This ingenious augmented-reality video tour takes you on a guided walk using 3D video glasses that re-create scenes from the past in the...
Roman ruins discovered during the Metropol Parasol's conception have been cleverly incorporated into the foundations at the Museo...
Casa de la Memoria
Lucid memories will be hard to shake off after visiting the Casa de la Memoria, especially if you stay for an evening flamenco show....
Casa de la Memoria
Neither a tablao (choreographed flamenco show) nor a private peña (club, usually of flamenco aficionados), this cultural centre offers...
Mercado de la Encarnación
The Encarnación market, which mainly sells fruit, veggies and fish, is located under the giant mushroom pillars of the Metropol Parasol.
Plaza de la Encarnación · interesting places nearby
Metropol Parasol information
Smarting with the audacity of a modern-day Eiffel Tower, the opinion-dividing Metropol Parasol, which opened in March 2011 in the Plaza de la Encarnación, claims to be the largest wooden building in the world. Its undulating honeycombed roof is held up by five giant mushroom-like pillars, earning it the local nickname Las Setas de la Encarnación (the mushrooms of Plaza de la Encarnación).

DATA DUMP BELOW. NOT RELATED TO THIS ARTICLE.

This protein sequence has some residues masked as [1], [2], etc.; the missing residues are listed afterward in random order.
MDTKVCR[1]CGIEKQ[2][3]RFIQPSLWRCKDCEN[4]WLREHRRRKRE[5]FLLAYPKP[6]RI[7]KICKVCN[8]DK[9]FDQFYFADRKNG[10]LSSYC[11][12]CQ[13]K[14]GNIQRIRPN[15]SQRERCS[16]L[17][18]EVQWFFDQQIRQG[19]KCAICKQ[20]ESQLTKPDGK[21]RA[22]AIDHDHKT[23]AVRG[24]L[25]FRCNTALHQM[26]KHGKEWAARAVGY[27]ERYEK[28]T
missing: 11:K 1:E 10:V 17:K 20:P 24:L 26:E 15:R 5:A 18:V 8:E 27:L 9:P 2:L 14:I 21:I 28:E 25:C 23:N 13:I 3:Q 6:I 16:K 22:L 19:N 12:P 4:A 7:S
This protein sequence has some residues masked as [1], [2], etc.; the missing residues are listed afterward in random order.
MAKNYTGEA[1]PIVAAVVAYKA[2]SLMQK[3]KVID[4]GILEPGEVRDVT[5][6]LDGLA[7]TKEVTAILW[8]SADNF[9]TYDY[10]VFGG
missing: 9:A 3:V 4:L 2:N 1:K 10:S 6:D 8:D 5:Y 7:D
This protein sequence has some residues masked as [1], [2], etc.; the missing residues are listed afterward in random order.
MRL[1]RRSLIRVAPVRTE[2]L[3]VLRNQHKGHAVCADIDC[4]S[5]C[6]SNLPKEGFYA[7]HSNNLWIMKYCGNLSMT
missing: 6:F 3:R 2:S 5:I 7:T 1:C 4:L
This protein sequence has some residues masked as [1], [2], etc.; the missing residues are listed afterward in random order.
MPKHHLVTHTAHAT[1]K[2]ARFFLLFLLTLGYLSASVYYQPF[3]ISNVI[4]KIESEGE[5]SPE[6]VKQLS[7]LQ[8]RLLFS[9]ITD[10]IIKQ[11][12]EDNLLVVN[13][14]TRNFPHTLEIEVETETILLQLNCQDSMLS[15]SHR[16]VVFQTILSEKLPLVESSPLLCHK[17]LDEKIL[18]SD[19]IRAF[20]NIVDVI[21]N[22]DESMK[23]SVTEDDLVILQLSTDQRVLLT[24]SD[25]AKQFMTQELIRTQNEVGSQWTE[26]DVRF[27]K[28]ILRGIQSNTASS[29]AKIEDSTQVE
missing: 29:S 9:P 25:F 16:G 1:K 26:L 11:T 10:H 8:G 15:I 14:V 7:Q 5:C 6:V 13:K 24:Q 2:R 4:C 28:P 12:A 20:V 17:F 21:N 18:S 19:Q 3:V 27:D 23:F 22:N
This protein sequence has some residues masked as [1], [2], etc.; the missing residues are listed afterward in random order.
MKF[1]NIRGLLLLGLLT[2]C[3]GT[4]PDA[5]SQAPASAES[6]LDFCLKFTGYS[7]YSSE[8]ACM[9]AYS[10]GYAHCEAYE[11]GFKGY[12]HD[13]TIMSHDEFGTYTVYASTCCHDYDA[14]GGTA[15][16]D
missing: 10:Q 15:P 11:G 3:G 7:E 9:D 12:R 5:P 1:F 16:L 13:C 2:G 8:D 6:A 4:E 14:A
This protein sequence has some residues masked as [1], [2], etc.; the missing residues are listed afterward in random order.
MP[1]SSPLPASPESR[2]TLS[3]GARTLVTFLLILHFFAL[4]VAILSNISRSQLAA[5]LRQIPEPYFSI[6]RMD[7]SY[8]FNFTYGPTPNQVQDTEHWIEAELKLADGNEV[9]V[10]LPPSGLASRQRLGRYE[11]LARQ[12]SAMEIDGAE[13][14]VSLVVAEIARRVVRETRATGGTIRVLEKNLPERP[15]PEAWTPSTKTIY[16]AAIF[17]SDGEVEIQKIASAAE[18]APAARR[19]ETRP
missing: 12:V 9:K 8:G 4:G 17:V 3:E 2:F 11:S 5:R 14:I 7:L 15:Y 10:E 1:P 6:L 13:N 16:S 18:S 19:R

Six years in the making, the construction covers a former dead zone in Seville’s central district once filled with an ugly car park. Roman ruins discovered during the building’s conception have been cleverly incorporated into the foundations at the Museo Antiquarium , while upstairs on level 2 you can (for €2.10) stroll along a surreal panoramic walkway with killer city views. The Metropol also houses the plaza’s former market, a restaurant and a concert space. Though costly and controversial, Jürgen Mayer-Hermann’s daring creation has slotted into Seville’s ancient core with a weird kind of harmony, turning (and tilting) the heads of all who pass.